I have been working in the book arts field for more than twenty years, and operating Byopia Press with my husband David since the late 1990s. I began producing artist's books and altered books in 2004.
This entry was posted in book arts, Design and tagged , . Bookmark the permalink.

7 Responses to Why (and how) I use Pinterest

  1. lcmt says:

    I should give Pinterest another try. I struggled with it when I first tried it out. I dislike being forced to waste time learning a format that could be easier and more intuitive to use. Unfortunately, that’s pretty much every social network site I have encountered since I left LiveJournal. 😀

    Like

    • Byopia Press says:

      I didn’t find it that difficult: perhaps they have made it easier to use?!

      Liked by 1 person

      • lcmt says:

        It is me, I’m sure. When I first opened a Tumblr account, I gave up and didn’t go back for more than a year. I hated Windows 8.1 for 3 weeks when I got my new computer last year. You give Pinterest such a glowing recommendation, I will have to try it again. I just have to wait until I can summon patience–with myself.

        Like

      • lcmt says:

        Actually, now that I think about it, Pinterest sounds like it will be an improvement over Tumblr, which I use for discovering art and artists.

        Like

    • Byopia Press says:

      Perhaps it is simpler on a Mac? (Mildly surprised that someone doing graphics is using Windows.) Also, I left out some of the minor irritating things, like having things I have already pinned —including pins of my own work— recommended to me. Decided to just go with the fact that I am generally pleased. ;]

      Like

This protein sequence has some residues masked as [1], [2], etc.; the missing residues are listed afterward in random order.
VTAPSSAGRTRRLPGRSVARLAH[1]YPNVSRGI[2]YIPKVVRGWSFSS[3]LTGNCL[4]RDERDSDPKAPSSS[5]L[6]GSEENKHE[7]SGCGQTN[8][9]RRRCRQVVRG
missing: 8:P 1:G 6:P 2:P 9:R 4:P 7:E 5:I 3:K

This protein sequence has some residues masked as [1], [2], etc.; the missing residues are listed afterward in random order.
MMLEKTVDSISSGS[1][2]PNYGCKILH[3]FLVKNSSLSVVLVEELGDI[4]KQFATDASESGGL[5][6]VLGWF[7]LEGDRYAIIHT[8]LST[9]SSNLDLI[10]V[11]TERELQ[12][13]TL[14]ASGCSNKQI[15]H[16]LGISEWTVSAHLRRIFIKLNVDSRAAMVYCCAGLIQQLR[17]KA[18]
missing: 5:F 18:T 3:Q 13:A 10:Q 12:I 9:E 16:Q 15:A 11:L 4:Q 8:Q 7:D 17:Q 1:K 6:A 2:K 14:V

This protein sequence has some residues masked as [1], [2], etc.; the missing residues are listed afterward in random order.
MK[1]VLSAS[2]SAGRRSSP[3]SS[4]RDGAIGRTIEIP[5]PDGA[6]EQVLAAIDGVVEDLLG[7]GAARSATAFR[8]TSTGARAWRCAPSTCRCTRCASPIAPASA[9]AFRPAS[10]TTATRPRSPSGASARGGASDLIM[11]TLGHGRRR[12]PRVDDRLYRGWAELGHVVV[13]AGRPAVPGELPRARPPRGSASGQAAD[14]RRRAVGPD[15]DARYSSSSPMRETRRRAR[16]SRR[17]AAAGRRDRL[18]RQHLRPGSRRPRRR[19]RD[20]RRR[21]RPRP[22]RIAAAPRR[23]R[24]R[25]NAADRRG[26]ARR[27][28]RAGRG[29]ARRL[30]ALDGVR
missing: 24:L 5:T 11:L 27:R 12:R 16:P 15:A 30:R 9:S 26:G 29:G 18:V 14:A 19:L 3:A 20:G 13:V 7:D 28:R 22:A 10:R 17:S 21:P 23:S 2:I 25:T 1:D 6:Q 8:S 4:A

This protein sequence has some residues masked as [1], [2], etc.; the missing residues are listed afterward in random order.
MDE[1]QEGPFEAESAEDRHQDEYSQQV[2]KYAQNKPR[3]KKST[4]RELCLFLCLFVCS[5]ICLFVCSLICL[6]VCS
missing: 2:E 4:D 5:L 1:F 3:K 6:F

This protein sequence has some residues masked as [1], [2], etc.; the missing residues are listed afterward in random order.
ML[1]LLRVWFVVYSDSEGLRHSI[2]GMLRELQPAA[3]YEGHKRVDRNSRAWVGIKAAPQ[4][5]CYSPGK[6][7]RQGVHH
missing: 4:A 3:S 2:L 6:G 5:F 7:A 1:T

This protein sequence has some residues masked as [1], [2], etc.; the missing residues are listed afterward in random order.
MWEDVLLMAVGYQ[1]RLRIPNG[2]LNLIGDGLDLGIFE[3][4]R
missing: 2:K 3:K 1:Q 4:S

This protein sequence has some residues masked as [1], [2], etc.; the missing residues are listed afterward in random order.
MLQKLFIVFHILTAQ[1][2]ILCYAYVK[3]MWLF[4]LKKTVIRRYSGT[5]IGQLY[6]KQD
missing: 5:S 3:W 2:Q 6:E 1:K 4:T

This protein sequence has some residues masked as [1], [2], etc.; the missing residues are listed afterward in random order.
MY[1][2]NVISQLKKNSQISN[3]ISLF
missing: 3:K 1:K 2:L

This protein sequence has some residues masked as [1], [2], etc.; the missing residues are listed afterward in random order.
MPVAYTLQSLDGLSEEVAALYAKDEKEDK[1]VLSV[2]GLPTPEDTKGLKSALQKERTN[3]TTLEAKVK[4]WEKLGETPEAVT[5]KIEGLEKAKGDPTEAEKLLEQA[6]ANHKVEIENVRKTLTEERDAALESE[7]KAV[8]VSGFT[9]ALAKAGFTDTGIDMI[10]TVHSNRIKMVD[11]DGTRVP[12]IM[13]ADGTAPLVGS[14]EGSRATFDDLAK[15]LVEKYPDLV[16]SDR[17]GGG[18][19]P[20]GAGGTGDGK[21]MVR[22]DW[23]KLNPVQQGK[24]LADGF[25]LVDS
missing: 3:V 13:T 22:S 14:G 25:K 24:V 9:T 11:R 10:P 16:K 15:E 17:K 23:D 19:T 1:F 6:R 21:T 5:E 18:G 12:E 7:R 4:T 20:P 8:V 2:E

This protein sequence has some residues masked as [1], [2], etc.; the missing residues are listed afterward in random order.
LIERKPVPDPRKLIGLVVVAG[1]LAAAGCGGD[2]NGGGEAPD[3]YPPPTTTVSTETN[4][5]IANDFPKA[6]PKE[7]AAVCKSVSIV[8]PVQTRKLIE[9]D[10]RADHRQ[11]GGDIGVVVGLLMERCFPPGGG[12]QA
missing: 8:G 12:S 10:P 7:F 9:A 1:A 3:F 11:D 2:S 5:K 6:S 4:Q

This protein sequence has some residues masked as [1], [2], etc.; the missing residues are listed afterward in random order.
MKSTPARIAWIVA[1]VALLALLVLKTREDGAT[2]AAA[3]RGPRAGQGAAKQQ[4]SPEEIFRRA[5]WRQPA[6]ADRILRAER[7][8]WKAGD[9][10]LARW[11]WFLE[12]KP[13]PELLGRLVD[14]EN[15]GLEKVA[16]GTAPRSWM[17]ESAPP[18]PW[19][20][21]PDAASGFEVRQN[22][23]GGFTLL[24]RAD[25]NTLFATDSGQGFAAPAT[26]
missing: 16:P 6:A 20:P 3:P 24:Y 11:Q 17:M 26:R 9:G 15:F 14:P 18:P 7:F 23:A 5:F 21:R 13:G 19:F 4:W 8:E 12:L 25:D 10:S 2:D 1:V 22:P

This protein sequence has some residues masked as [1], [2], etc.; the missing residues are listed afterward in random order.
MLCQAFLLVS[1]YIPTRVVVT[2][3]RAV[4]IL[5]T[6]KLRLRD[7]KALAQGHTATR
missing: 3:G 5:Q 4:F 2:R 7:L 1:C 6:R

2. I am slow, catching up with your blog… This is a very interesting post, reminding me that I generated a pinterest account once for the same reasons, and maybe should start using it again. I find pinterest sometimes a little annoying in that all too often a picture links to itself without any reference or to flickr in general, and I have trouble finding out where someting comes from. Since most people (including me most of the time) on pinterest rely on the system to give the correct credits, they sometimes seem lost.
    For example this here: https://www.pinterest.com/pin/453878468674723834/
    I have spent hours trying to find the source of the image, without success so far.

    That was in the end the reason I turned away from it. But as I said, you give very good reasons to give it another try, – and I actually did, looking for miniatures and instructions, and it helped me a great deal and gave me some new ideas for messages in bottles. Thanks a lot!

    Like

    • Byopia Press says:

      It can be frustrating when a pin links to Tumblr or Flickr, or when the original post is no longer on the web, so all that is left is the pinned image. Pinterest does seem to have improved its auto-labelling so that more recent pins are easier to track back. I usually only pin things that I can track back to the source.

      Like